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Disclaimer: calm down, Nintendo fan. We get that there’s no Breath of the Wild on iPhone, and that Apple’s devices cost roughly four times that of the Switch, so it’s not an incredibly fair comparison. We’d argue that a phone is a necessity though, while a Switch isn’t. So, if your phone can do everything a Switch can, and at some point perhaps do it better (we’ll get onto that later), then many would simply stick with their phone.
Google also retaliated with the Google Play Pass, which provides a huge number of premium games that are already available on the store. It’s actually a nice companion to Apple Arcade, which focuses on offering exclusives; many of which are simply mobile exclusives. Sadly, it’s limited to the US right now, which has stalled the buzz surrounding it somewhat.
The future: Streaming services, razer kishi, and simultaneous releases
Looking forward, there’s plenty of reason to be excited about mobile too. In the not-so-distant future, we’re going to see streaming services actually launch on mobile, providing bonafide console games that you can play while connected to wi-fi (or a decent mobile connection). Again, no matter how you feel about streaming, the appeal is obvious; if it can work as intended.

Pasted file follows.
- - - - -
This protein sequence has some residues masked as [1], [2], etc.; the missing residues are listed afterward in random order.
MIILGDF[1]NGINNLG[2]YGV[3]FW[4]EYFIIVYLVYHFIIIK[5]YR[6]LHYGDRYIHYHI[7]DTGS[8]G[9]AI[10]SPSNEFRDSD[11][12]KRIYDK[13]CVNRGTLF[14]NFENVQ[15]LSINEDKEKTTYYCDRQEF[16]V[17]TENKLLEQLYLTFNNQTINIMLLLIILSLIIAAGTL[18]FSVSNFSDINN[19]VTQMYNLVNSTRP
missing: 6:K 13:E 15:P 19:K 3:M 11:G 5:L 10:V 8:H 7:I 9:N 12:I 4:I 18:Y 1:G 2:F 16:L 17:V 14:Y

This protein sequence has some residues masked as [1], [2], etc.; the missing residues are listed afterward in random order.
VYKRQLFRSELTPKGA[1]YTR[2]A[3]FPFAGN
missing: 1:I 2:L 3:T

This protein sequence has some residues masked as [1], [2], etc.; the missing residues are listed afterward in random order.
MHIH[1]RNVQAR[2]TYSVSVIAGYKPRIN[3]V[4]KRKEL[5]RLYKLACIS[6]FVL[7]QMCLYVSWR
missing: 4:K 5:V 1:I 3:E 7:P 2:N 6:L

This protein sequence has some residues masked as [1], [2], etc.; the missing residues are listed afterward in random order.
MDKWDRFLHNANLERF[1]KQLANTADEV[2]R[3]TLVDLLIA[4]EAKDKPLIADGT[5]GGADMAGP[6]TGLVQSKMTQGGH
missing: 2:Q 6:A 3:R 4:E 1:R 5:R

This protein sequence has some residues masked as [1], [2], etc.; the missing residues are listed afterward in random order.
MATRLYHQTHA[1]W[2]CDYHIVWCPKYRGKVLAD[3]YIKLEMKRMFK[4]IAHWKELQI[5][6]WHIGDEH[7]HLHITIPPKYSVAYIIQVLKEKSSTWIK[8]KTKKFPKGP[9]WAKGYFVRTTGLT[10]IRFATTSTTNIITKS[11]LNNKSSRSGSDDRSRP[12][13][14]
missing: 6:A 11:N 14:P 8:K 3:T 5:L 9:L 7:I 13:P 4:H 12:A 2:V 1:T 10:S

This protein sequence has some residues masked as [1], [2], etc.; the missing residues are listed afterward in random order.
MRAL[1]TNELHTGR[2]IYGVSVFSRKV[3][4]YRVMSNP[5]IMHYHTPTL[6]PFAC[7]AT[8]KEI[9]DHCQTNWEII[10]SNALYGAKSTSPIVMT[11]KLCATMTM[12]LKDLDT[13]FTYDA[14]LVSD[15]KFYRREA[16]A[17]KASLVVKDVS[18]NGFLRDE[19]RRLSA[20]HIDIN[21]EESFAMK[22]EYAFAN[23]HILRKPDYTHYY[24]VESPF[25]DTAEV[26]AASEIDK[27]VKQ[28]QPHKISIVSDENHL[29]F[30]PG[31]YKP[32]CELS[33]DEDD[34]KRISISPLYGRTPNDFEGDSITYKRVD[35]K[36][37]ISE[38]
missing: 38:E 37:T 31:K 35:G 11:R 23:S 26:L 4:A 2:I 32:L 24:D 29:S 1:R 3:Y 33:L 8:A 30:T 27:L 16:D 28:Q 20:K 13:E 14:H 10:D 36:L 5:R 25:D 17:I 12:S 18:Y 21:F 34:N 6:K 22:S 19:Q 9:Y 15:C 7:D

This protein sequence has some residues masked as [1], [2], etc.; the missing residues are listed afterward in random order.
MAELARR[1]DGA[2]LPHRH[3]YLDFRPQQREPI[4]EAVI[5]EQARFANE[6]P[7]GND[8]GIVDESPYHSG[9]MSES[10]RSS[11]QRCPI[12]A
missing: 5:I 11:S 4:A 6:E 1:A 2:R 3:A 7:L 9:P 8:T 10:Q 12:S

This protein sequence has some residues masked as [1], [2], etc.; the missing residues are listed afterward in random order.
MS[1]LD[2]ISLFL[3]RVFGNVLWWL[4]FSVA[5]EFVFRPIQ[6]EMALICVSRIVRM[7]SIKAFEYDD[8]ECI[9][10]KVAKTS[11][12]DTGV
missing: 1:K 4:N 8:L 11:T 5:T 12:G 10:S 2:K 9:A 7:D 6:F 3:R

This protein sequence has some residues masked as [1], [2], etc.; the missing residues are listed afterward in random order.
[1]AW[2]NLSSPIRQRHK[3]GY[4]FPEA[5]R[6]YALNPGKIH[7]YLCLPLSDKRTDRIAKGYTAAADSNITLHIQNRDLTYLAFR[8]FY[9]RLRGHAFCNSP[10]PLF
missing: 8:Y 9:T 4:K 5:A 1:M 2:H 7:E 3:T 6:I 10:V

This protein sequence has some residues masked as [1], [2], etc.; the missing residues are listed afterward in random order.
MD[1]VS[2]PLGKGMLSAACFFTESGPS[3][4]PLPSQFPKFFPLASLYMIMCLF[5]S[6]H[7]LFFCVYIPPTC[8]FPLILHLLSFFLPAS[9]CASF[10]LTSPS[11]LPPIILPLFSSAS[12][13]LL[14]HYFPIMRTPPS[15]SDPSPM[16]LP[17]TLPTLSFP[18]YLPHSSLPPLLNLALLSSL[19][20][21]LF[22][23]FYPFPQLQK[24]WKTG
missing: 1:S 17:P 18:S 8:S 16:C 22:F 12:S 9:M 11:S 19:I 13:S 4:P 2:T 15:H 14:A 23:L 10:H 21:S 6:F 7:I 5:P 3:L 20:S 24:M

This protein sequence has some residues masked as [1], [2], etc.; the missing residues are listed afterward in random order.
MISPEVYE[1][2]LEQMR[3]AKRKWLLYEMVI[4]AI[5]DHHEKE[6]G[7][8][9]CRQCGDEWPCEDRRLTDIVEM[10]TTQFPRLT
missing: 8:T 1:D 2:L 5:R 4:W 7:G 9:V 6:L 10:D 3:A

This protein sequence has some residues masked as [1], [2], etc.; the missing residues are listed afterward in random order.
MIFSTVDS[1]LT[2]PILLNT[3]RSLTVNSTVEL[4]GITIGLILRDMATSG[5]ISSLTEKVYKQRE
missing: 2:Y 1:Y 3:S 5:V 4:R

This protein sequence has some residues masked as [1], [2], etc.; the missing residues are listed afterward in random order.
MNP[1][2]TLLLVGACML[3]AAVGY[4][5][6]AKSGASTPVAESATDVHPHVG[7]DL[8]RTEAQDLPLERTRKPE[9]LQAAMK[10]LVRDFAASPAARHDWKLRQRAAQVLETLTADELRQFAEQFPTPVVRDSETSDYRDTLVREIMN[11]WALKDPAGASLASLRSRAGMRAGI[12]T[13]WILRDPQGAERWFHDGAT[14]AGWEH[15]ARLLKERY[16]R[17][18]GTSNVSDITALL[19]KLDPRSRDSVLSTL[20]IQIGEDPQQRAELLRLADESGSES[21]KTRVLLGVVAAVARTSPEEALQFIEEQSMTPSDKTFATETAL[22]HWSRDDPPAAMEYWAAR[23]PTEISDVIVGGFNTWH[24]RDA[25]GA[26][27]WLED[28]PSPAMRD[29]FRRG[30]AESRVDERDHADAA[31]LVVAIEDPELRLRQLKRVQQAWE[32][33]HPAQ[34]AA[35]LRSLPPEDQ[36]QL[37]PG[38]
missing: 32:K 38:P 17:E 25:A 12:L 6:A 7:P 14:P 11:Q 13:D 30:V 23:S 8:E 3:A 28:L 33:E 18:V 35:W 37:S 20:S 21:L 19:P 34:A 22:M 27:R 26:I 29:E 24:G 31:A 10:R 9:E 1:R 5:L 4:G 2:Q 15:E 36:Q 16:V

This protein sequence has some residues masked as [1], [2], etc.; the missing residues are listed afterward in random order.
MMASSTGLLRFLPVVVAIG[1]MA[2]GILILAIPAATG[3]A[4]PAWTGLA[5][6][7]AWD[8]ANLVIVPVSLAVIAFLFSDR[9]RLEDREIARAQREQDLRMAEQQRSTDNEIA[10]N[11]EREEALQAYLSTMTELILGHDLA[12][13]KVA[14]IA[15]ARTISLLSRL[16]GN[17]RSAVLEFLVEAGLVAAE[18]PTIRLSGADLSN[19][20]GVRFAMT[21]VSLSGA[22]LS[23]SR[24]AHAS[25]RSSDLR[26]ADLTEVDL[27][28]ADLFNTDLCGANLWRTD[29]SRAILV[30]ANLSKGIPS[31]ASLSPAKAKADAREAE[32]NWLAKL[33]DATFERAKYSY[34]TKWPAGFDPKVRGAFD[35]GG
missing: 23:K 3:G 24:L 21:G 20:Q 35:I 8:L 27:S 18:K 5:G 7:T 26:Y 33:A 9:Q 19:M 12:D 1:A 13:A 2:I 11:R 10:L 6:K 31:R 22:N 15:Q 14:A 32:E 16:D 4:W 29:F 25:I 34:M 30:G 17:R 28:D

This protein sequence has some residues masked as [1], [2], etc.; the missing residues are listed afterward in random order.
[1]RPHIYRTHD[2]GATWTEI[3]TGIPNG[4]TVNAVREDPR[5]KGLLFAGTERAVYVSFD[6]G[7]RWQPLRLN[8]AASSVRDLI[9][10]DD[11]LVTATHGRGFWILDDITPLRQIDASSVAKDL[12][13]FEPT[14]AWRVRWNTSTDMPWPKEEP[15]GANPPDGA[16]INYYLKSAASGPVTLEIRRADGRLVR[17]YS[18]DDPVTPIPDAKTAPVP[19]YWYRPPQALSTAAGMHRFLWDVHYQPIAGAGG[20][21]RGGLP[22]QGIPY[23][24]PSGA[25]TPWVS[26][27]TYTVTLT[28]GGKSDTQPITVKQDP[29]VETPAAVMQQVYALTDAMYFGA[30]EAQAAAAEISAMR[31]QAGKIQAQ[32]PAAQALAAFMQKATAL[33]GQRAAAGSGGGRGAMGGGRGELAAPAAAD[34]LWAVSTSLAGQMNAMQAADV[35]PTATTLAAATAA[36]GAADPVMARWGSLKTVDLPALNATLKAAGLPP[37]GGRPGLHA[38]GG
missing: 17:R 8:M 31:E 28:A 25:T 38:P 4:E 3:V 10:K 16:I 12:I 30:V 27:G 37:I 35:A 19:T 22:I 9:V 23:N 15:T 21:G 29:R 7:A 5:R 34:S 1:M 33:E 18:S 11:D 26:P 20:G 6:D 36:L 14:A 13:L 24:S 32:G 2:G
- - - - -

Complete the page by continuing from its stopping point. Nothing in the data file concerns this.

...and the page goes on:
Right now, you do need a pretty hefty internet connection to stream anywhere near the same level of quality as a console offers. Given that much of the world’s internet isn’t actually at that level yet, it’s a problem that’s waiting for a solution. However, if you do manage to run a streaming service on at least a 20mb connection, it’s pretty exciting stuff.
Google Stadia (check out our full Google Stadia games list), GeForce Now, and xCloud all offer actual console games that you can play on the go, without the need to download the games or updates. Given the lack of a need to purchase expensive hardware, these games often run a lot better on the cloud than they would on a console, and use far fewer resources on the user’s end as it is.